If we expect to see things turn around, it will by engaging people with the truth of the Gospel. Not because it feels good. Many times it won't...especially if we are doing it right. It means taking highly unpopular stands. However, I would imagine more people drift away from the Church because of a lack of engagement than leave out of anger at a teaching. I am not comfortable around teenagers. Nothing against them. It is not my strong suit. Yet, if there be any group that is in danger of being swallowed whole by the errors of our society, it is them. A good dad does not sit back and watch the wolves devour his children! The truth, not pablum nor falsehoods, must pour from us like a mighty river. We must be willing to put our ourselves between those God has placed in our care and those who would dis-spoil them. We must risk not being liked. There is not a good dad alive who has not seen a child of his give him a white hot look of hatred for being told they couldn't do something they wanted or had to do something they didn't want to do. There is not a good dad who hasn't been accused of being unfair, unreasonable, and sucking the fun out of life. How can we as priests think we should be exempt? Christ Himself was not exempt from these feelings and accusations. Yet he perseveres and so should we.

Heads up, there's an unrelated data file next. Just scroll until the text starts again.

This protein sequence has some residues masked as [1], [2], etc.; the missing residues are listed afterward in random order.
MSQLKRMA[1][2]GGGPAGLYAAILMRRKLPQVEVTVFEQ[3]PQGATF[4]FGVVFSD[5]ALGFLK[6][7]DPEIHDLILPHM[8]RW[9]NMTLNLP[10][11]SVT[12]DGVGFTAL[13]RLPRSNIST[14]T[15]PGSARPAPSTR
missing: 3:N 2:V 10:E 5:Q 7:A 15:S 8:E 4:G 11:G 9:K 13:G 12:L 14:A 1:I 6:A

I am still a work in progress and know there are more things I must cooperate with the grace of God to become better at doing and better at being. But I know any attachment to the status quo must be driven far away. None us can stay in Laodicea nor encourage others to do so. Apathy is not our friend, it is our enemy. As assuredly as Christ drove the money changers out of the temple, so must we drive apathy out of our parishes and diocese. We must leave Laodicea and buy the gold refined by fire; that is, allowed ourselves to be purified by God's grace and learn to engage. The people we lead need as much.